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Shahba (Arabic: شهبا‎ / ALA-LC: Shahbā) is a city located 87 km south of Damascus in the Jabal el Druze in As-Suwayda Governorate of Syria, but formerly in the Roman province of Arabia Petraea. Known in Late Antiquity as Philippopolis (in Arabia), the city was the seat of a Bishopric (see below), which remains a Latin titular see.

Shahba
شهبا
Philippopolis
The Philippeion, a memorial monument
The Philippeion, a memorial monument
Shahba is located in Syria
Shahba
Shahba
Location in Syria
Coordinates: 32°51′15″N 36°37′45″E / 32.85417°N 36.62917°E / 32.85417; 36.62917
Country  Syria
Governorate As-Suwayda Governorate
District Shahba District
Population (2004)
 • Total 14,784
Time zone EEST

Contents

HistoryEdit

Roman historyEdit

 
The Roman Theatre at Shahba

The oasis settlement now named Shahba had been the native hamlet of the Roman emperor Philip the Arab. After Philip became emperor in 244 CE, he dedicated himself to rebuilding the little community as a colonia. The contemporary community that was replaced with the new construction was so insignificant that one author states that the city can be considered to have been built on virgin soil, making it the last of the Roman cities founded in the East.[1]

 
Mosaic from Shahba depicting Aphrodite and Ares

The city was renamed Philippopolis (a name with homonyms) in dedication to the emperor, who is said to have wanted to turn his native city into a replica of Rome herself.[citation needed] A hexagonal-style temple and an open-air place of worship of local style, called a kalybe, a triumphal arch, baths, a starkly unornamented theatre faced with basalt blocks,[2] a large structure that has been interpreted as a basilica, and the Philippeion (illustration, right) surrounded by a great wall with ceremonial gates,[3] were laid out and built following the grid plan of a typical Roman city.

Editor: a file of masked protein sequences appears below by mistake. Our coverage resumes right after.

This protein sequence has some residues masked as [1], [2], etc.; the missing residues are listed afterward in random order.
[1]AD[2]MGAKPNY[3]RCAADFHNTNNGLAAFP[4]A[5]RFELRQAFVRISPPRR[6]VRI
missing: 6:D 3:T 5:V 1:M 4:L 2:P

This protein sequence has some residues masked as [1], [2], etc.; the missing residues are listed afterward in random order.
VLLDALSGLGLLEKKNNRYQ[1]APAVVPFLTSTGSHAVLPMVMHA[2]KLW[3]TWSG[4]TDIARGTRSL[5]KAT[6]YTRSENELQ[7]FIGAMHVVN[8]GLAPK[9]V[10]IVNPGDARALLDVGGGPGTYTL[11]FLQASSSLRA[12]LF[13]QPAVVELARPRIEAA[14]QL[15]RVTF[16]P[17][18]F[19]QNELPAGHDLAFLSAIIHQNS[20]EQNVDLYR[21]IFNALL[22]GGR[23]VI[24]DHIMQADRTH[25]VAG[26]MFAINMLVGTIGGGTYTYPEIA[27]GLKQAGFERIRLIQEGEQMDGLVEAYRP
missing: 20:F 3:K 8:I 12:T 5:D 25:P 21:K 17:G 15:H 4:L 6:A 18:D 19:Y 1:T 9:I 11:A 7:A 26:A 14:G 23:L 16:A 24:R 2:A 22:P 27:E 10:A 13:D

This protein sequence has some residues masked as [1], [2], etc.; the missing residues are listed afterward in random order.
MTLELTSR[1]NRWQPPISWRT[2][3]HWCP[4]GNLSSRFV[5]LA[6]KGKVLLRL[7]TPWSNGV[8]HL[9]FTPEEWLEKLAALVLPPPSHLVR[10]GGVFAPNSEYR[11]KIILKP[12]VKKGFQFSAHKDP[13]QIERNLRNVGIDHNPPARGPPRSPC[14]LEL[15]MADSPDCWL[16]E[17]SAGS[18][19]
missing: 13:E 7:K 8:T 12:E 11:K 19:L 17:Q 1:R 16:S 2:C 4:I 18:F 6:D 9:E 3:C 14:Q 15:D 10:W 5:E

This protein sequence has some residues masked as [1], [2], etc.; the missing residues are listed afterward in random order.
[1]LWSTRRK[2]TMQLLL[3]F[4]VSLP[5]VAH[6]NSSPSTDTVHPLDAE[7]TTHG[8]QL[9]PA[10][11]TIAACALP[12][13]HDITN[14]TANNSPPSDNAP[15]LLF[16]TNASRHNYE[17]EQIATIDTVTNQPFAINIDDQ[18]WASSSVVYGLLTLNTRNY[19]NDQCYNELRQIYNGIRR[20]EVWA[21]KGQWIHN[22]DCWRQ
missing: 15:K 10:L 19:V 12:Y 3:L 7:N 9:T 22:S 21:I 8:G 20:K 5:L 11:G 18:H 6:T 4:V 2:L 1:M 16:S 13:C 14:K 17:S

The public structures formed what author Arthur Segal has called a kind of "imported façade". The rest of the urban architecture was modest and vernacular.[4] The city was never completed as building seems to have stopped abruptly after the death of Philip in 249.

The new city followed the extremely regular Roman grid-plan, with the main colonnaded cardo maximus intersecting a colonnaded decumanus maximus at right angles near the center. Lesser streets marked off insulae, many of which never saw houses constructed upon them.

Ottoman rule and laterEdit

In 1596 Shahba appeared in the Ottoman tax registers as Sahba and was part of the nahiya of Bani Miglad in the Qada of Hauran. It had an entirely Muslim population consisting of 8 households and 3 bachelors, who paid taxes on wheat, barley, summer crops, goats and/or beehives.[5]

Because it was far from population centers that would have required cut stone for building and might have quarried it from those deserted in Philippopolis, Shahba today contains well-preserved ruins of the ancient Roman city.

A museum located in the city exhibits some beautiful examples of Roman mosaics.[6] The especially rich iconography of the figurative mosaic on the theme, The Glory of the Earth, discovered in 1952 in the so-called "Maison Aoua", is conserved today in the museum of Damascus and has proved a rich resource for iconographers.[7]